As we chronicled at the time, and as Mitchell discussed in our chat, he believed he was ready to play for the postseason opener. Then again, as he shared in detail, he was never quite the same after he returned and was forced to grow his game as a result. “I’ve kind of got to a point where I’m appreciative of the injury for myself,” Mitchell said. “For my personal growth on and off the floor, I think that injury really — and you know me, Sam, like I love jumping through, around you or over you — (but) that injury kept me on the ground for the entire playoffs, and it allowed me to have to make decisions on the ground. Slow it down. Different things that really opened things up to (where) I was like, ‘OK, this is another level, (a) layer of my game that I can get to without (the athleticism).
Ben Anderson: Donovan Mitchell on his summer: "It hasn't fully sunk in for me yet. I'm still in shock. This summer is gonna look a little different because obviously I'm hurt so definitely trying to rehab first." Said this hurts worse that losing 3-1 last year. #takenote | @UtahJazz
Eric Walden: Quin Snyder, on the Donovan Mitchell and Mike Conley injury situations: "They won't be put there if there's a chance they could further hurt themselves. … The impact that they have, even if they're not at their best, is substantial."
Tony Jones: Mike Conley and Donovan Mitchell are both QUESTIONABLE for tomorrow night in Los Angeles against the Clippers
Sarah Todd: Donovan Mitchell is clearly frustrated and emotional (rightly so) about the situation that he's in and that it's all happening during the playoffs. Feel for the guy.
Tim MacMahon: Donovan Mitchell on pain in his ankle and lack of explosiveness: "It's something I'm going to have to deal with [the rest of the playoffs]. It f---ing sucks. ... You've got to find a way to make it happen. It's tough, but I've got to find a way. Otherwise, I'm going to be home."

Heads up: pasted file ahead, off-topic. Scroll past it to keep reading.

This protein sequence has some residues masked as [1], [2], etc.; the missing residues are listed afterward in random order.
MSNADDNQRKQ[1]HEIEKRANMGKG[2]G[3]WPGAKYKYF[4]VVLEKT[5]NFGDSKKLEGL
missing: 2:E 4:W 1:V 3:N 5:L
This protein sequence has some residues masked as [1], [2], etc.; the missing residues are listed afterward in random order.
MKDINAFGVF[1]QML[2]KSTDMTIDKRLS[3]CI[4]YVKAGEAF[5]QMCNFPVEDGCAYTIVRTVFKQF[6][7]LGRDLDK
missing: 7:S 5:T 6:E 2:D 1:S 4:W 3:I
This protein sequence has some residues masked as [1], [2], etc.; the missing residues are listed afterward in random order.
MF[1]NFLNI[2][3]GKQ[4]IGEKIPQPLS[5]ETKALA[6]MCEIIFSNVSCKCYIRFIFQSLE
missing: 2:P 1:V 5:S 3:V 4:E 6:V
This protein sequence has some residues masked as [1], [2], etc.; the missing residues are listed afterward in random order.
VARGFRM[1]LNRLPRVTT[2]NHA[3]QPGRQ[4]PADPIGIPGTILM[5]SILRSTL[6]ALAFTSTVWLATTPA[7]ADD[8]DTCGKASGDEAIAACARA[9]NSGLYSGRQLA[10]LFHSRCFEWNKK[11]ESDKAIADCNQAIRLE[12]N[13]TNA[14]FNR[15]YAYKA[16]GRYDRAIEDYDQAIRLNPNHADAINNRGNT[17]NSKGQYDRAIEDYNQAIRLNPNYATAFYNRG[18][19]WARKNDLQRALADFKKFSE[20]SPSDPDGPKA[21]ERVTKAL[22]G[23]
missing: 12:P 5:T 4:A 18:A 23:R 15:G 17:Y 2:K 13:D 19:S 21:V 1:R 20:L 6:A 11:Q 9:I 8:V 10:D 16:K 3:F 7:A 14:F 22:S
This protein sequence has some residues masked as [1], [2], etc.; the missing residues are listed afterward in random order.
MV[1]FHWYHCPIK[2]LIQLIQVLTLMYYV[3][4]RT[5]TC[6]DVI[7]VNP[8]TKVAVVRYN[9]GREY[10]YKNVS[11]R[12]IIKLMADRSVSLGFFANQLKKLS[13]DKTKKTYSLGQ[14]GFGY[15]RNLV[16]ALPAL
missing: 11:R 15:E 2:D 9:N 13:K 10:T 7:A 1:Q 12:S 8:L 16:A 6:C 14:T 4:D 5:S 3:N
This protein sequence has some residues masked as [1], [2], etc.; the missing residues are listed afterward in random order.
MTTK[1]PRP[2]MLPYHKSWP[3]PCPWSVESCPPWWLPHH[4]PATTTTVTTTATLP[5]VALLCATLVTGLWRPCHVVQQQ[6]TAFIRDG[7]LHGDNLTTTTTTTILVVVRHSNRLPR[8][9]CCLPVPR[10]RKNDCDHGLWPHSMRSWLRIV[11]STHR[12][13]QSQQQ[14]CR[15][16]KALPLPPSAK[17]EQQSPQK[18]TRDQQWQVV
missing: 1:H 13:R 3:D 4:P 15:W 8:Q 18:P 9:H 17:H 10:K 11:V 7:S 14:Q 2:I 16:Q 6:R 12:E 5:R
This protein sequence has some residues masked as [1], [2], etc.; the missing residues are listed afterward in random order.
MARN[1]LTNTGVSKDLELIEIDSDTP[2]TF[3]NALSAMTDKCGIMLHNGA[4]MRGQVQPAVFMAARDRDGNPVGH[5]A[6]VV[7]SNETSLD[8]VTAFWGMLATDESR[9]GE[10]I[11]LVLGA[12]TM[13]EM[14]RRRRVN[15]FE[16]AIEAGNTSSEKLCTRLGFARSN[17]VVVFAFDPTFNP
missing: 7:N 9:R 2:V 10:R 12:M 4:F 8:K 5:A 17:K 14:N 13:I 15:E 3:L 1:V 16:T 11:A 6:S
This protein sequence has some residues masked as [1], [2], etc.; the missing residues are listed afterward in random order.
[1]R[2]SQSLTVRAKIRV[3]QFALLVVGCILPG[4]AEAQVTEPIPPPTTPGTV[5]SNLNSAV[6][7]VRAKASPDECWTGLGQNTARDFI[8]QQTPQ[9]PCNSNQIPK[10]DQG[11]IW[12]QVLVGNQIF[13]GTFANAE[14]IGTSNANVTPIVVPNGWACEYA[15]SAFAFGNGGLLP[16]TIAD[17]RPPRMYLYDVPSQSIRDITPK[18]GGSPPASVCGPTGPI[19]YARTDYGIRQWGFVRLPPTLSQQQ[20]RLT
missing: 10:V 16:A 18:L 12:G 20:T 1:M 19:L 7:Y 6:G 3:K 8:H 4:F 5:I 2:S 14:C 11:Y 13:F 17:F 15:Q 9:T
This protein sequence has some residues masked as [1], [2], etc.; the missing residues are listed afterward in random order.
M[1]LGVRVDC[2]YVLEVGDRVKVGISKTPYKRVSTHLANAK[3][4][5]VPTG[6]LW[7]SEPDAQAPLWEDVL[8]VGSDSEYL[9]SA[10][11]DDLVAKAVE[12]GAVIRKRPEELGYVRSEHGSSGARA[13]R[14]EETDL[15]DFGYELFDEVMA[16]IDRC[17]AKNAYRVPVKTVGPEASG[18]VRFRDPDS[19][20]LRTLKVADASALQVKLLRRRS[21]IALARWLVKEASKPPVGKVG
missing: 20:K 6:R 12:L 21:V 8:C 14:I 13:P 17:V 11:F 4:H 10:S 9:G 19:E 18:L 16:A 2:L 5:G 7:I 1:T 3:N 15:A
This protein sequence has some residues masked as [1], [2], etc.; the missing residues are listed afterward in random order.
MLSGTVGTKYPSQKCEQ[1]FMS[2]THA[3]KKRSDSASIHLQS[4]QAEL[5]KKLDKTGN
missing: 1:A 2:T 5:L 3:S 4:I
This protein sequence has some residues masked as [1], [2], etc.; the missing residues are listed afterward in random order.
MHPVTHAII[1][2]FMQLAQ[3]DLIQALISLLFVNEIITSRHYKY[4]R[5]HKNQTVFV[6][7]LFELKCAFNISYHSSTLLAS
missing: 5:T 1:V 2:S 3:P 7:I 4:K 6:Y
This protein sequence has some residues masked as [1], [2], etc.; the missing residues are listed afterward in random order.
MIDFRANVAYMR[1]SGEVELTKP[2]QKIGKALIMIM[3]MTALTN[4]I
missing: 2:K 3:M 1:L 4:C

Utah Jazz star guard Donovan Mitchell exited Saturday's 132-106 Game 3 loss to the LA Clippers because of pain in his right ankle, but the decision for him not to return was due to the lopsided score. "I feel like I was able to go back, but no need to risk it down 16, 18 at that point," Mitchell said. "I'll be fine."
Mitchell has averaged 32.3 points per game during the playoffs, including 30 point on 11-of-24 shooting in Game 3, despite dealing with persistent pain in the ankle. "It's when I land," Mitchell said. "It's been just trying to manage it. I don't really know what else to tell you; I don't want to say too much. It was just the landing, but I'm good. I'll be ready for Game 4."
Jared Weiss: Donovan Mitchell: “I’m good. That’s all I got for you. I’m good. The situation happened. I felt like I was good to come back, but no need to risk it down 18. Time to rest up and get ready for the next game.”
With the game slipping away from the Jazz, Mitchell had a conversation with coach Quin Snyder. He did not return to the game, although the Utah medical staff had cleared him to return. "He's in good shape," Snyder said. "He could have gone back in the game, but at that point, the lead had stretched. In fact, while we were talking, I think Kawhi hit a 3. That was my decision not to put him back in at that point. The game had gotten away from us at that point, but he's fine."
Andy Larsen: Mike Conley is listed as questionable for Game 3. (Donovan Mitchell isn’t on the report at all, for those concerned.)